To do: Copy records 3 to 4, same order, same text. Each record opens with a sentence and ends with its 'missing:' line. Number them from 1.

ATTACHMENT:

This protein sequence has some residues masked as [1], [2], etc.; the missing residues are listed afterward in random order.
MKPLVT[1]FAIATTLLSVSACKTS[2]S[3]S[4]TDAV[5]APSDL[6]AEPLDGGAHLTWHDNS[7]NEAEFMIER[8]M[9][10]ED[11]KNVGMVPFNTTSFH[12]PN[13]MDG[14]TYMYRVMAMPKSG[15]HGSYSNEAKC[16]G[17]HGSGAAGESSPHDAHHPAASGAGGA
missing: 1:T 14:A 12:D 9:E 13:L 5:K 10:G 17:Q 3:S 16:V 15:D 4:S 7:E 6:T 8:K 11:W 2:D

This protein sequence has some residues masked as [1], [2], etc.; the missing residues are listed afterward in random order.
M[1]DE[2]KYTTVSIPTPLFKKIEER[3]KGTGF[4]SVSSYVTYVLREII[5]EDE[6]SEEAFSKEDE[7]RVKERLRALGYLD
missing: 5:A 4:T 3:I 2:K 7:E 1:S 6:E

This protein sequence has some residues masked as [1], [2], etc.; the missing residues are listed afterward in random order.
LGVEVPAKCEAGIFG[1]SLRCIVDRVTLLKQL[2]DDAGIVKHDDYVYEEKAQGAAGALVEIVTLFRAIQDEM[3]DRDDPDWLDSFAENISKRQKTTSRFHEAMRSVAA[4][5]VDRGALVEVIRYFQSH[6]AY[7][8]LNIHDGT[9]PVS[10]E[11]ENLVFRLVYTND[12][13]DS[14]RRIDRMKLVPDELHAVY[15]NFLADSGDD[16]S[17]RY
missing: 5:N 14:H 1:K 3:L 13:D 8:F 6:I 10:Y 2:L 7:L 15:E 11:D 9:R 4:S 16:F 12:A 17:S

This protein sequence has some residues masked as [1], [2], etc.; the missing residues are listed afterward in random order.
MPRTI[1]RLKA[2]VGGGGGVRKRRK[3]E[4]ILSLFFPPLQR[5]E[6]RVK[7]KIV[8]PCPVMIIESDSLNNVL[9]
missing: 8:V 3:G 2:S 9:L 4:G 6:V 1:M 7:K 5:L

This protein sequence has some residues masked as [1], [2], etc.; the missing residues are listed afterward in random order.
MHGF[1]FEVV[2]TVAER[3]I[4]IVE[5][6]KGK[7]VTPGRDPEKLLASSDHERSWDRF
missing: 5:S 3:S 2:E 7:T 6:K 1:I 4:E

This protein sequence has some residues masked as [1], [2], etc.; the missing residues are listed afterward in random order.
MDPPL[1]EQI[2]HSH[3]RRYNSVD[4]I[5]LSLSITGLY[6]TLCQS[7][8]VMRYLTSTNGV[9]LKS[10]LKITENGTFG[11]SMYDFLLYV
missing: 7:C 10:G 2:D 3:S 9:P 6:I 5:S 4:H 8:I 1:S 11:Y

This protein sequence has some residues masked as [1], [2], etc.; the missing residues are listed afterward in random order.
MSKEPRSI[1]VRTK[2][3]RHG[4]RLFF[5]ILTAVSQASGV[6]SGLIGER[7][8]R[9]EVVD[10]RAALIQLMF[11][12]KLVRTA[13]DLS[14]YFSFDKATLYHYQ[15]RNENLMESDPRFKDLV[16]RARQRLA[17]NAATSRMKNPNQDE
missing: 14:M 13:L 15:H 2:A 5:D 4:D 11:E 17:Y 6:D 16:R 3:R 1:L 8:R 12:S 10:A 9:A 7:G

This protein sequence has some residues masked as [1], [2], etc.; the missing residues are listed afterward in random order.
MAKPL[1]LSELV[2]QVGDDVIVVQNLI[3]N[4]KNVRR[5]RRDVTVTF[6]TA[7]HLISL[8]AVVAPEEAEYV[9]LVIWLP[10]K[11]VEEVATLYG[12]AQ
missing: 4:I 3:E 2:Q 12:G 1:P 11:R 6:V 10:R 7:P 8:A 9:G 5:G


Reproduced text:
This protein sequence has some residues masked as [1], [2], etc.; the missing residues are listed afterward in random order.
LGVEVPAKCEAGIFG[1]SLRCIVDRVTLLKQL[2]DDAGIVKHDDYVYEEKAQGAAGALVEIVTLFRAIQDEM[3]DRDDPDWLDSFAENISKRQKTTSRFHEAMRSVAA[4][5]VDRGALVEVIRYFQSH[6]AY[7][8]LNIHDGT[9]PVS[10]E[11]ENLVFRLVYTND[12][13]DS[14]RRIDRMKLVPDELHAVY[15]NFLADSGDD[16]S[17]RY
missing: 5:N 14:H 1:K 3:L 13:D 8:F 6:I 10:Y 2:L 7:L 15:E 11:D 9:R 4:S 16:F 12:A 17:S

This protein sequence has some residues masked as [1], [2], etc.; the missing residues are listed afterward in random order.
MPRTI[1]RLKA[2]VGGGGGVRKRRK[3]E[4]ILSLFFPPLQR[5]E[6]RVK[7]KIV[8]PCPVMIIESDSLNNVL[9]
missing: 8:V 3:G 2:S 9:L 4:G 6:V 1:M 7:K 5:L